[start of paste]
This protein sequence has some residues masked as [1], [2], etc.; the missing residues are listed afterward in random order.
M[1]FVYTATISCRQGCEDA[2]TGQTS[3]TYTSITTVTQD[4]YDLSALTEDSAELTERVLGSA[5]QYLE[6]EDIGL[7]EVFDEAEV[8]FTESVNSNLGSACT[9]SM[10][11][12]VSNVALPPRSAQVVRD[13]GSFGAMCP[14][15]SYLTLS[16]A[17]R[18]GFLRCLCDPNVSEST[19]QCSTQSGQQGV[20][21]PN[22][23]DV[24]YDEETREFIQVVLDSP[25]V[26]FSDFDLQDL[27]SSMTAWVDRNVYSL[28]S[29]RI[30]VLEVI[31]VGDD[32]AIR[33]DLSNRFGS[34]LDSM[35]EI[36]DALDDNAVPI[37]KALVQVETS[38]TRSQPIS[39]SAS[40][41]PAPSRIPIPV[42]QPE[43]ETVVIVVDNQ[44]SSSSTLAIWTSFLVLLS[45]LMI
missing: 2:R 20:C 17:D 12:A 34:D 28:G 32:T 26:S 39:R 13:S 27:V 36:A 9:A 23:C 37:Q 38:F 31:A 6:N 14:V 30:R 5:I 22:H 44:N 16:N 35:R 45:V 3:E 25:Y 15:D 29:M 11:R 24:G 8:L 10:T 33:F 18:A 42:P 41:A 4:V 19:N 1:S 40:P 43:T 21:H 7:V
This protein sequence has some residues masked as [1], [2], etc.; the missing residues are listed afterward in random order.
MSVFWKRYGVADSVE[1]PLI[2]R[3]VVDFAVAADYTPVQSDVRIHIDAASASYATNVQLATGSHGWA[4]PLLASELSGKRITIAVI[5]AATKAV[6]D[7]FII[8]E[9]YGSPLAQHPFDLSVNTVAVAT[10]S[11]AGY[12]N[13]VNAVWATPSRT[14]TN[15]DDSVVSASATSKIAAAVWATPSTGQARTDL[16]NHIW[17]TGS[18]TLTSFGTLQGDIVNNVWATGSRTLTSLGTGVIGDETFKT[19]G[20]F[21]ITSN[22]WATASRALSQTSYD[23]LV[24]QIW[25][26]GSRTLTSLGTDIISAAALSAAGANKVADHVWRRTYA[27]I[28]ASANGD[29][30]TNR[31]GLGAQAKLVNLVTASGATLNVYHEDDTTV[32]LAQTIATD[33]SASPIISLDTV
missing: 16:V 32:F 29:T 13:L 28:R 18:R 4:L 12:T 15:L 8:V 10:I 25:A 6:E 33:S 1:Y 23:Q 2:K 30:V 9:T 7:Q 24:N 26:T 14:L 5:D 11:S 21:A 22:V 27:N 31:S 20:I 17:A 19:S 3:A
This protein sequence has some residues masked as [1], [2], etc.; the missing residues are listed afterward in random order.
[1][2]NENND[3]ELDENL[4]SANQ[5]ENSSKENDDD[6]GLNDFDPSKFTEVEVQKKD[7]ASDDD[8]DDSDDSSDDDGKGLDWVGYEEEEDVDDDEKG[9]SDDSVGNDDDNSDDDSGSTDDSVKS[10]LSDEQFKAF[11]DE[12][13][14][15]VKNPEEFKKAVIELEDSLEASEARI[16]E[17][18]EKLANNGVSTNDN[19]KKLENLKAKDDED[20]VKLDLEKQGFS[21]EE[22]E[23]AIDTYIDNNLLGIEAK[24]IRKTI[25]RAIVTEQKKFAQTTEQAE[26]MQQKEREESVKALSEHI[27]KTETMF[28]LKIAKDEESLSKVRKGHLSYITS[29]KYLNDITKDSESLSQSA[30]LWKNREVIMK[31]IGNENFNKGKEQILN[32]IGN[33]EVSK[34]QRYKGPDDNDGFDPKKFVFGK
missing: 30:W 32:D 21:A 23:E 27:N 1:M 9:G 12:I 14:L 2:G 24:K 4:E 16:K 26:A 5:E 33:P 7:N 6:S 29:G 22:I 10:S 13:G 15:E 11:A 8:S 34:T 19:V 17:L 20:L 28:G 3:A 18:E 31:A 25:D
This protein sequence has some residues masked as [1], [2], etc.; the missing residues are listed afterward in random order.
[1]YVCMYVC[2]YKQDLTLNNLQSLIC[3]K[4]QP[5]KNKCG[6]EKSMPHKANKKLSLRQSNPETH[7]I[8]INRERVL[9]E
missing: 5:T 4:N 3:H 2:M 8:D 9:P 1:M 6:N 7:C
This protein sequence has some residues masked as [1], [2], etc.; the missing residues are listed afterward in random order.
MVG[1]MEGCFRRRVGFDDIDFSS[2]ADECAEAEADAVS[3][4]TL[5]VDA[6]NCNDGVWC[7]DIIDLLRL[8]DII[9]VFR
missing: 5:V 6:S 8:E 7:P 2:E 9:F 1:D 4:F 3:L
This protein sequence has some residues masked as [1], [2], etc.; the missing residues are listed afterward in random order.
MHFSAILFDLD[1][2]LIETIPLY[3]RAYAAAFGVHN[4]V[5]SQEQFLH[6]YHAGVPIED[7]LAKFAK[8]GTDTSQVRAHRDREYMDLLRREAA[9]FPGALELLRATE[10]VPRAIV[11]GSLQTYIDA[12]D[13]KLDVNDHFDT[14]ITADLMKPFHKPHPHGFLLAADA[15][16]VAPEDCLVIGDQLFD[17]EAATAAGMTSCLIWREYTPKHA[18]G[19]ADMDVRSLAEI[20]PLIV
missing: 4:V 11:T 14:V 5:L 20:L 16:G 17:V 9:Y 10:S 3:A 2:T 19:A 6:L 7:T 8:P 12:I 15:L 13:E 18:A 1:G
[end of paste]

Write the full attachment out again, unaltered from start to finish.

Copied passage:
This protein sequence has some residues masked as [1], [2], etc.; the missing residues are listed afterward in random order.
M[1]FVYTATISCRQGCEDA[2]TGQTS[3]TYTSITTVTQD[4]YDLSALTEDSAELTERVLGSA[5]QYLE[6]EDIGL[7]EVFDEAEV[8]FTESVNSNLGSACT[9]SM[10][11][12]VSNVALPPRSAQVVRD[13]GSFGAMCP[14][15]SYLTLS[16]A[17]R[18]GFLRCLCDPNVSEST[19]QCSTQSGQQGV[20][21]PN[22][23]DV[24]YDEETREFIQVVLDSP[25]V[26]FSDFDLQDL[27]SSMTAWVDRNVYSL[28]S[29]RI[30]VLEVI[31]VGDD[32]AIR[33]DLSNRFGS[34]LDSM[35]EI[36]DALDDNAVPI[37]KALVQVETS[38]TRSQPIS[39]SAS[40][41]PAPSRIPIPV[42]QPE[43]ETVVIVVDNQ[44]SSSSTLAIWTSFLVLLS[45]LMI
missing: 2:R 20:C 17:D 12:A 34:D 28:G 32:T 26:S 39:R 13:S 27:V 36:A 9:A 23:C 37:Q 38:F 31:A 6:N 14:V 30:R 5:I 22:H 44:N 16:N 35:R 45:V 3:E 25:Y 15:D 29:M 11:R 24:G 8:L 10:T 33:F 18:A 42:P 41:A 4:V 19:N 1:S 40:P 43:T 21:H 7:V
This protein sequence has some residues masked as [1], [2], etc.; the missing residues are listed afterward in random order.
MSVFWKRYGVADSVE[1]PLI[2]R[3]VVDFAVAADYTPVQSDVRIHIDAASASYATNVQLATGSHGWA[4]PLLASELSGKRITIAVI[5]AATKAV[6]D[7]FII[8]E[9]YGSPLAQHPFDLSVNTVAVAT[10]S[11]AGY[12]N[13]VNAVWATPSRT[14]TN[15]DDSVVSASATSKIAAAVWATPSTGQARTDL[16]NHIW[17]TGS[18]TLTSFGTLQGDIVNNVWATGSRTLTSLGTGVIGDETFKT[19]G[20]F[21]ITSN[22]WATASRALSQTSYD[23]LV[24]QIW[25][26]GSRTLTSLGTDIISAAALSAAGANKVADHVWRRTYA[27]I[28]ASANGD[29][30]TNR[31]GLGAQAKLVNLVTASGATLNVYHEDDTTV[32]LAQTIATD[33]SASPIISLDTV
missing: 16:V 32:F 29:T 13:L 28:R 18:R 4:L 12:T 15:L 8:V 10:I 25:A 6:E 33:S 1:Y 23:Q 2:K 30:V 9:T 7:Q 24:N 26:T 14:L 5:D 11:S 21:A 22:V 27:N 31:S 20:I 17:A 19:S 3:A
This protein sequence has some residues masked as [1], [2], etc.; the missing residues are listed afterward in random order.
[1][2]NENND[3]ELDENL[4]SANQ[5]ENSSKENDDD[6]GLNDFDPSKFTEVEVQKKD[7]ASDDD[8]DDSDDSSDDDGKGLDWVGYEEEEDVDDDEKG[9]SDDSVGNDDDNSDDDSGSTDDSVKS[10]LSDEQFKAF[11]DE[12][13][14][15]VKNPEEFKKAVIELEDSLEASEARI[16]E[17][18]EKLANNGVSTNDN[19]KKLENLKAKDDED[20]VKLDLEKQGFS[21]EE[22]E[23]AIDTYIDNNLLGIEAK[24]IRKTI[25]RAIVTEQKKFAQTTEQAE[26]MQQKEREESVKALSEHI[27]KTETMF[28]LKIAKDEESLSKVRKGHLSYITS[29]KYLNDITKDSESLSQSA[30]LWKNREVIMK[31]IGNENFNKGKEQILN[32]IGN[33]EVSK[34]QRYKGPDDNDGFDPKKFVFGK
missing: 30:W 32:D 21:A 23:E 27:N 1:M 9:G 12:I 14:L 2:G 24:K 4:E 16:K 26:A 5:E 33:P 7:N 6:S 29:G 22:I 10:S 13:G 15:E 11:A 8:S 34:T 19:V 17:L 20:L 28:G 3:A 18:E 31:A 25:D
This protein sequence has some residues masked as [1], [2], etc.; the missing residues are listed afterward in random order.
[1]YVCMYVC[2]YKQDLTLNNLQSLIC[3]K[4]QP[5]KNKCG[6]EKSMPHKANKKLSLRQSNPETH[7]I[8]INRERVL[9]E
missing: 5:T 4:N 3:H 2:M 8:D 9:P 1:M 6:N 7:C
This protein sequence has some residues masked as [1], [2], etc.; the missing residues are listed afterward in random order.
MVG[1]MEGCFRRRVGFDDIDFSS[2]ADECAEAEADAVS[3][4]TL[5]VDA[6]NCNDGVWC[7]DIIDLLRL[8]DII[9]VFR
missing: 5:V 6:S 8:E 7:P 2:E 9:F 1:D 4:F 3:L
This protein sequence has some residues masked as [1], [2], etc.; the missing residues are listed afterward in random order.
MHFSAILFDLD[1][2]LIETIPLY[3]RAYAAAFGVHN[4]V[5]SQEQFLH[6]YHAGVPIED[7]LAKFAK[8]GTDTSQVRAHRDREYMDLLRREAA[9]FPGALELLRATE[10]VPRAIV[11]GSLQTYIDA[12]D[13]KLDVNDHFDT[14]ITADLMKPFHKPHPHGFLLAADA[15][16]VAPEDCLVIGDQLFD[17]EAATAAGMTSCLIWREYTPKHA[18]G[19]ADMDVRSLAEI[20]PLIV
missing: 4:V 11:T 14:V 5:L 20:L 16:G 17:V 9:Y 10:S 3:A 2:T 19:A 6:L 7:T 8:P 12:I 15:L 13:E 18:A 1:G